Repair of Steel Bridge Girders Damaged by Distortion-Induced Fatigue
Nagati, Amr Daniel
University of Kansas
Civil, Environmental, & Architectural Engineering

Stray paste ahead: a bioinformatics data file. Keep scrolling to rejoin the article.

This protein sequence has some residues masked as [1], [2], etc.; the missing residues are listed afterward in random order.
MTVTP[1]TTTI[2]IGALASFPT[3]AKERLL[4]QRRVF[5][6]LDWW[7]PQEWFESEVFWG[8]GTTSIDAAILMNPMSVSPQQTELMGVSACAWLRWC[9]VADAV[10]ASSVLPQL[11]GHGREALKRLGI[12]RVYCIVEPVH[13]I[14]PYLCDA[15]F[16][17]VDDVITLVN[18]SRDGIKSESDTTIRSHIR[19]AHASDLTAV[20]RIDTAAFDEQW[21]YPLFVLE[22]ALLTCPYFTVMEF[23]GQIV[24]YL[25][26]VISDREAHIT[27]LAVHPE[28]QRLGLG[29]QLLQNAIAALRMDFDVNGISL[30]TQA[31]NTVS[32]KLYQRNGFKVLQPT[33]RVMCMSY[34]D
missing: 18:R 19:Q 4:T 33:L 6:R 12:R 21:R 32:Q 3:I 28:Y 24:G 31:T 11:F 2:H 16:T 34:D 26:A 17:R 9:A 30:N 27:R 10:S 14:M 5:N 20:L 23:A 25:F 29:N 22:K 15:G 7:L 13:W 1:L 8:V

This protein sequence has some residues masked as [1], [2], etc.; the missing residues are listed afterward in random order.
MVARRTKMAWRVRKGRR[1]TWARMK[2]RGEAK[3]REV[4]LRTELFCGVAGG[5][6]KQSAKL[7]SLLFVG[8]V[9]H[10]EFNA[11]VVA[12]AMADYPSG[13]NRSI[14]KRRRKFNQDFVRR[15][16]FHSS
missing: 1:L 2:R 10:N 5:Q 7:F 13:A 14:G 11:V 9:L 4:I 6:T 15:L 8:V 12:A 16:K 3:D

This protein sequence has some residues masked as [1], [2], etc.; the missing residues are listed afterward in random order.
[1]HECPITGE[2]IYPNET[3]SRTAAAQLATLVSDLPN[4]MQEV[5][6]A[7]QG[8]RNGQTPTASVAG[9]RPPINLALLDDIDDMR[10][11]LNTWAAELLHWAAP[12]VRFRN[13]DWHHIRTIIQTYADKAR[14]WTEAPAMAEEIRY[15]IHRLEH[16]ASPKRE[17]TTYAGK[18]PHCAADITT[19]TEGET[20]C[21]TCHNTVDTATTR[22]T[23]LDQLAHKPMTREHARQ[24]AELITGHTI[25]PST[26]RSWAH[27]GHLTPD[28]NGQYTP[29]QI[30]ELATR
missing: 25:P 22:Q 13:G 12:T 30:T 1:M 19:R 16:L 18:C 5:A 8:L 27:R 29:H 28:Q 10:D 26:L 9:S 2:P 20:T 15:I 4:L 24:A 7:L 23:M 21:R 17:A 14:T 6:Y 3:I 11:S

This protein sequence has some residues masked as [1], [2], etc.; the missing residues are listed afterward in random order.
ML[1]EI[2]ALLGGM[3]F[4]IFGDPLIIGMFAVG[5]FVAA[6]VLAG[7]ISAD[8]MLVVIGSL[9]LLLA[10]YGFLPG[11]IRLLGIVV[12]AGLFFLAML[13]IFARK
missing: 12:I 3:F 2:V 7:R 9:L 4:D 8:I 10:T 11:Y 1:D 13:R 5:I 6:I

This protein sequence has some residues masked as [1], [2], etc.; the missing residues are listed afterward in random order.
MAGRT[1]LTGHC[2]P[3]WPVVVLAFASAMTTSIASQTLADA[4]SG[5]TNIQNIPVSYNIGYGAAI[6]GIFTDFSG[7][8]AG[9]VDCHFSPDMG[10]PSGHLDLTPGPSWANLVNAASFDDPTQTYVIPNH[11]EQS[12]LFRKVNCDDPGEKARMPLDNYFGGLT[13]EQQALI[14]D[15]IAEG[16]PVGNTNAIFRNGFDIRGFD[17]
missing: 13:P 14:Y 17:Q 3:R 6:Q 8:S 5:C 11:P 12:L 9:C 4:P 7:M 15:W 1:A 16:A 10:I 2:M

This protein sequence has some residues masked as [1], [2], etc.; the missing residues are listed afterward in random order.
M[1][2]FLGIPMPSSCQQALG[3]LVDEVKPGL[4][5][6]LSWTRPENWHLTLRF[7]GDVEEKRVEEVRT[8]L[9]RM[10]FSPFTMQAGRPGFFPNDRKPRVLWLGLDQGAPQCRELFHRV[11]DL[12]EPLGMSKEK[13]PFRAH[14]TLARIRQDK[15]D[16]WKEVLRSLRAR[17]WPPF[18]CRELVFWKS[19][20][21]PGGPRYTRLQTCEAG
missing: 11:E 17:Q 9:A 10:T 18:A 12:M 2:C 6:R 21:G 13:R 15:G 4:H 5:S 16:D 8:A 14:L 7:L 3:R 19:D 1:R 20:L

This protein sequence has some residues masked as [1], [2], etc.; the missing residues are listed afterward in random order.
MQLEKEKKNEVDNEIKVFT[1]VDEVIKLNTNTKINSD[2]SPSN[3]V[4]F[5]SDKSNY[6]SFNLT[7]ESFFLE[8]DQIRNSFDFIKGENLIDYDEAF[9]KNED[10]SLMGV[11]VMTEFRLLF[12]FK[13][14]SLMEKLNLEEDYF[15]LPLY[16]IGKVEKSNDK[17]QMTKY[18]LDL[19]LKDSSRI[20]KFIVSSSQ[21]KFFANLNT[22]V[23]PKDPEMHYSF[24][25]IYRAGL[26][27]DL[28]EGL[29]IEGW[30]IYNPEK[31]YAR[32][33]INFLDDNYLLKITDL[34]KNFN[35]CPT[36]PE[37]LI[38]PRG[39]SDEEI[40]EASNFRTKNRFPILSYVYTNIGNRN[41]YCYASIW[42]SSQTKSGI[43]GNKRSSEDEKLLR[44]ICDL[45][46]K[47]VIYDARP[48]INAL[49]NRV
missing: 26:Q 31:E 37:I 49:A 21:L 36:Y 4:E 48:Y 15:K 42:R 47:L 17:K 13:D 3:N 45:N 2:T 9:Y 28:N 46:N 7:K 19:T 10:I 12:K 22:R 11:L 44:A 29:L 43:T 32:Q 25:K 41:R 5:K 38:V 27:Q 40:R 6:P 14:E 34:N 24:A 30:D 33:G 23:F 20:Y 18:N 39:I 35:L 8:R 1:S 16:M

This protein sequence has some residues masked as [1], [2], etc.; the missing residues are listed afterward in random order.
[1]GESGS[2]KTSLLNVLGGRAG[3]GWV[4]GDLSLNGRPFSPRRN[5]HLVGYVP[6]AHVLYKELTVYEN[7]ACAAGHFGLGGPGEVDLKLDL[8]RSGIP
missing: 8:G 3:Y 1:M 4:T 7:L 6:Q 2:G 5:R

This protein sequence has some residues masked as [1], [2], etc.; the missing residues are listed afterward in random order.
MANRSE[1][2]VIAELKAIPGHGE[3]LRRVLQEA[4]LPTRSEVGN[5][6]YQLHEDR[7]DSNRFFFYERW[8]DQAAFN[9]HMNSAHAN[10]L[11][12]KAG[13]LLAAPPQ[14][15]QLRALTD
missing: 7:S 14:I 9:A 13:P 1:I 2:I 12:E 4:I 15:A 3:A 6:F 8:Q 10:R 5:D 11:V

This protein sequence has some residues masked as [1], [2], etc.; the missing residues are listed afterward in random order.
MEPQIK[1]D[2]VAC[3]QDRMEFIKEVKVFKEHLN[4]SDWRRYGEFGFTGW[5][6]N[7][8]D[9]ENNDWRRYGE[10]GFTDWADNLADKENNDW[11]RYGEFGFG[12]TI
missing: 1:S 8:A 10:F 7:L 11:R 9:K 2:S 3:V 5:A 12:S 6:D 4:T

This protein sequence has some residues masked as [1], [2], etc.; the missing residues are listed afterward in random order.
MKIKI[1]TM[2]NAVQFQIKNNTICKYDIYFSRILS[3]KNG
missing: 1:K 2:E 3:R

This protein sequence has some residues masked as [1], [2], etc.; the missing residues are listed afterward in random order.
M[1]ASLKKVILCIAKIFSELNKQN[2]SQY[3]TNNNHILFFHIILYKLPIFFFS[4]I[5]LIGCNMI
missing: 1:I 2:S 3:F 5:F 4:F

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Several studies have identified distortion-induced fatigue as the leading cause of cracks in steel bridges built prior to the mid-1980s. Experimental and computer simulations of 914-mm (36-in.) deep girder-cross frame subassemblies subjected to cyclic loading were carried out to study the effects of distortion-induced fatigue and to evaluate the effectiveness of various retrofit measures. Previous repair methods for distortion-induced fatigue damage have attempted to reduce the stress demand at the critical web-gap region by increasing the flexibility of the girder web in the out-of-plane direction or by restraining the lateral motion of the web by fixing the connection stiffener to the girder flange. A new approach was investigated in this study intended to reduce the stress demand in the web-gap region by re-distributing the out-of-plane force transferred through the girder-cross frame connection over a larger area of the girder web. A new retrofit measure is proposed based on this approach, which consists of adding steel angles connecting the girder web and the connection plate (CP), and a steel plate on the back side of the girder web to distribute the lateral force over a wider region of the web. Experimental and computer simulation results are presented showing that this repair method is very effective in preventing the growth of horseshoe-shaped cracks around the web cross-frame connection and of horizontal cracks near the junction between the flange and web.
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